Tags: Lightning | Safety | Tips

Lightning Safety Tips

Friday, 29 June 2007 12:00 AM

The biggest misconception people have about getting struck by lightning, one of the world's leading experts on lightning strike injuries says, is that it won't happen to them.

In fact, people are thousands of times more likely to be struck by lightning than to win the lottery, Dr. Mary Ann Cooper of the University of Illinois at Chicago told Reuters Health. Anyone who lives to the age of 80 has a 1 in 5,000 chance of being hit at least once.

In 2006, there were 47 documented deaths due to lightning strikes and 246 reported injuries. But all injuries aren't reported, so it's likely that many more people were actually hurt by lightning strikes, according to the National Oceanic and Atmospheric Administration (NOAA).

A lightning strike can cause lasting damage, from memory loss and depression to chronic pain and paralysis. "Lightning is a nervous system injury, it's not a burn injury as most people would think," Cooper points out.

Cooper is helping to increase awareness of lightning risks as part of Lightning Safety Awareness Week, co-sponsored by the NOAA and the National Weather Service.

When lightning threatens, there are a number of ways people can reduce their risk of being struck. Cooper offers the following tips:

Understand the weather patterns in the area where you are -- for example, if thunderstorms typically happen during July afternoons -- and plan accordingly. Keep track of weather alerts from NOAA, which will warn if severe thunderstorms are expected, but be aware that such storms can strike unexpectedly, too.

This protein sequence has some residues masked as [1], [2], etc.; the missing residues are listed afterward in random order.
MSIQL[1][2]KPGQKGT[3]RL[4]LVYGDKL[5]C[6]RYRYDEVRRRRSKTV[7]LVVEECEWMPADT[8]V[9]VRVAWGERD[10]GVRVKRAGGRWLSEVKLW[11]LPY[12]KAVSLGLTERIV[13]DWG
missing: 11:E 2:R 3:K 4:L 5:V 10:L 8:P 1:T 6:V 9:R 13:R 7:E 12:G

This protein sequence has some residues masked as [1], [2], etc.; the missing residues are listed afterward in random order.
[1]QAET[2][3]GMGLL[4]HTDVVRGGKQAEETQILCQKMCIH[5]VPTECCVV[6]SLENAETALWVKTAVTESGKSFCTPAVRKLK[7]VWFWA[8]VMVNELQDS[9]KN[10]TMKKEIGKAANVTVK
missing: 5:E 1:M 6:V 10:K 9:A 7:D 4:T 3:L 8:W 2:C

If you're outside, get indoors fast. And once you are inside, stay away from open windows and doors, as well as hard-wired electrical equipment and plumbing, both of which can carry an electrical charge if a house is hit by lightning. Use of a hard-wired phone is the chief cause of indoor lightning injuries in the United States, Cooper says, while an increasing number of cases involve children playing with hard-wired game cubes or Playstations. Cell phones are safe to use, she adds, as long as they don't distract you from getting to a safe place.

People should also avoid concrete walls or floors, which are typically reinforced with metal and can therefore carry an electrical charge.

Hard-top cars are safe in a thunderstorm, but soft-tops are not. If you are in a car during a thunderstorm, close the doors, roll up all the windows, and avoid touching metal surfaces.

Open shelters without plumbing or electrical wiring will not protect you from lightning, and may even make you more vulnerable. "If you're outside it's probably better to be soaking wet in the middle of the fairway as a low object than it is to be dry under the trees or in one of those shelters," Cooper said. Sometimes, when signs indicate that a shelter is "lightning safe," this means that the building itself has been protected-but not that any people inside will be.

Once you've heard the last rumble of thunder, wait another 30 minutes before heading back outdoors.

For more information, including special tips for kids, go to http://www.lightningsafety.noaa.gov.

SOURCE: National Oceanic and Atmospheric Administration.

© reuters 2007. All Rights Reserved.

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The biggest misconception people have about getting struck by lightning, one of the world's leading experts on lightning strike injuries says, is that it won't happen to them. In fact, people are thousands of times more likely to be struck by lightning than to win the...
Lightning,Safety,Tips
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2007-00-29
Friday, 29 June 2007 12:00 AM
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